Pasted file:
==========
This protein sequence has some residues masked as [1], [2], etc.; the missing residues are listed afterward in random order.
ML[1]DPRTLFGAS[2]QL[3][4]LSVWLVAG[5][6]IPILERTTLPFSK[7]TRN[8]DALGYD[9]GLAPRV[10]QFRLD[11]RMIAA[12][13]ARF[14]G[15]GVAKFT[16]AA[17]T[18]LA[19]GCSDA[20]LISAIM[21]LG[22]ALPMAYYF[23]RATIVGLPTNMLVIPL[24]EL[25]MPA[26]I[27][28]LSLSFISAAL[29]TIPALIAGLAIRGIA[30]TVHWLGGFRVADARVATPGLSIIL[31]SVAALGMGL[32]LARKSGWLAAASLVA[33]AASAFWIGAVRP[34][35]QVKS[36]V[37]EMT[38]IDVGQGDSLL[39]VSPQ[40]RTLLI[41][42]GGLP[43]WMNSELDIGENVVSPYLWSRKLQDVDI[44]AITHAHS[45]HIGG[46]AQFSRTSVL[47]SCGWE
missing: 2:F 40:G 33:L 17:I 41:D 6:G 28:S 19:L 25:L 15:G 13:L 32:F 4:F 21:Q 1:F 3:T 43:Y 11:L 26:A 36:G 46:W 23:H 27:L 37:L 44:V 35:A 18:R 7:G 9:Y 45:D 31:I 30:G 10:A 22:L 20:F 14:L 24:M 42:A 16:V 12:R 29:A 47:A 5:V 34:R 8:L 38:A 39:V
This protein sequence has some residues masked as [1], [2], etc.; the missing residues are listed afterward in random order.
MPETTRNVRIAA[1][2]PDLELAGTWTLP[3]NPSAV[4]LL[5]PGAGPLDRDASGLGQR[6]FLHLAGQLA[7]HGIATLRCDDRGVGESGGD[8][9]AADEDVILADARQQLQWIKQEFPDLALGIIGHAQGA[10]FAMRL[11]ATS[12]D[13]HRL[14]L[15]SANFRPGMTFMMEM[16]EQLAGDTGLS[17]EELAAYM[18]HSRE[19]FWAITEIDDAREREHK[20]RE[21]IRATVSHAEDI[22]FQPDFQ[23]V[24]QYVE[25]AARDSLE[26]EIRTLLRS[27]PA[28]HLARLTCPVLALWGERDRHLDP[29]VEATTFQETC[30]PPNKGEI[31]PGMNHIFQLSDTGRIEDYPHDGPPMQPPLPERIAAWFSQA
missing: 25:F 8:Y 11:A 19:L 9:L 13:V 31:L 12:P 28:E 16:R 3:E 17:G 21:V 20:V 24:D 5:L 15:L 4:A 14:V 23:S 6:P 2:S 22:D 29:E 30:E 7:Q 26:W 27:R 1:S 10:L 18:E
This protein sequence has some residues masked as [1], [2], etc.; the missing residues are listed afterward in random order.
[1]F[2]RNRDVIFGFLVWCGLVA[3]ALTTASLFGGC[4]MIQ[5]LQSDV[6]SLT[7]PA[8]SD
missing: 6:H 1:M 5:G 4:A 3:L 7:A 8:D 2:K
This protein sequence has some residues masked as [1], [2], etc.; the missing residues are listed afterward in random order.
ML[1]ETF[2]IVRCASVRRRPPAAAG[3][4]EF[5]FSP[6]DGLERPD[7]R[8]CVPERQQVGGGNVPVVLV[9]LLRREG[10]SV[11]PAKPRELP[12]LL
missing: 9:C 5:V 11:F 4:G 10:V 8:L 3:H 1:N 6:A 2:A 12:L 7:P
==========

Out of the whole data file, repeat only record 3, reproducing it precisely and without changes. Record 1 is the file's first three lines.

This protein sequence has some residues masked as [1], [2], etc.; the missing residues are listed afterward in random order.
[1]F[2]RNRDVIFGFLVWCGLVA[3]ALTTASLFGGC[4]MIQ[5]LQSDV[6]SLT[7]PA[8]SD
missing: 6:H 1:M 5:G 4:A 3:L 7:A 8:D 2:K